Lecturer in: 2013, 2015
Séamus Kealy is the forthcoming Director of the Salzburger Kunstverein in Austria. Between 2008 and 2013, Séamus Kealy was Director/Curator of The Model in Sligo, Ireland, which developed an international profile under his tenure. Contemporary art projects by Séamus Kealy there included Tilo Schulz: Tied Up and Down, Rabih Mroué, Omer Fast: The Tunnel, Harun Farocki: Recognition & Tracking, Ilya & Emilia Kabakov: Angelology, Duncan Campbell: Make It New John, and Signals in the Dark: Art in the Shadow of War. As Director, Séamus Kealy led The Model through a major redevelopment, established the Irish North West’s first international cinema, co-founded an annual film festival, and initiated an international artist/curator-in-residence program with residents including Boris Groys and Philippe van Cauteren.
From 2005 to 2008, Séamus Kealy was Curator of the Blackwood Gallery, University of Toronto, Mississauga. Among his projects there was 18:Beckett, for which his text “Ten Texts for 18:Beckett” was awarded the 2007 Curatorial Writing Award by the Ontario Association of Art Galleries; the only award of its kind in Canada. Séamus Kealy completed his Fine Arts studies under artists Jeff Wall, Mark Lewis and Ken Lum at the University of British Columbia (UBC) in Vancouver. Following a yearlong residency in Vienna (AIR Residency & Museumsquartier), Séamus Kealy completed his Masters degree in Critical Curatorial Studies at UBC.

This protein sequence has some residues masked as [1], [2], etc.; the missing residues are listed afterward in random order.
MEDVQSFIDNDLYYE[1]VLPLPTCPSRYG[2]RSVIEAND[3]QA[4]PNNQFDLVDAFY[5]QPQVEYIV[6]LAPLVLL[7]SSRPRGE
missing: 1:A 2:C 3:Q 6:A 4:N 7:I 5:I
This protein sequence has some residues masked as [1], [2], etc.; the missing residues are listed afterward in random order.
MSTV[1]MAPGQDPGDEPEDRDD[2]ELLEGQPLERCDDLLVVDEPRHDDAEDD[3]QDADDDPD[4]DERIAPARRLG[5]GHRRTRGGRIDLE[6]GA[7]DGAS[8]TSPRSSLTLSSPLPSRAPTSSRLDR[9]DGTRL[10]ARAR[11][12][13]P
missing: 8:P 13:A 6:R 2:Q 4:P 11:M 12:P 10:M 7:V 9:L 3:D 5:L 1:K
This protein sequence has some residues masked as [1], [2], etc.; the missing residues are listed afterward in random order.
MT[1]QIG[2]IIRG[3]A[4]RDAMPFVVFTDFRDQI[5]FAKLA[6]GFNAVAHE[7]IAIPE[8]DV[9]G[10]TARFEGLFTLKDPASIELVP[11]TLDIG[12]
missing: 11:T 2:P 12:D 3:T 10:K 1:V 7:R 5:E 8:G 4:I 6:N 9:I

Séamus Kealy writes regularly for international journals and artist publications. He has taught art and art history in various capacities, given academic lectures internationally, and has received various professional awards, including, as an artist, short-listings to national (2002) and international (2004) painting competitions.
He is currently co-curating a major exhibition of the work of Stan Douglas that will tour Europe and North America, as well as the topical project Invisible Violence, co-curated between Ireland, Spain and Serbia. His professional and artistic practice is rooted in political activism and involves an evolving methodology in curatorial practice.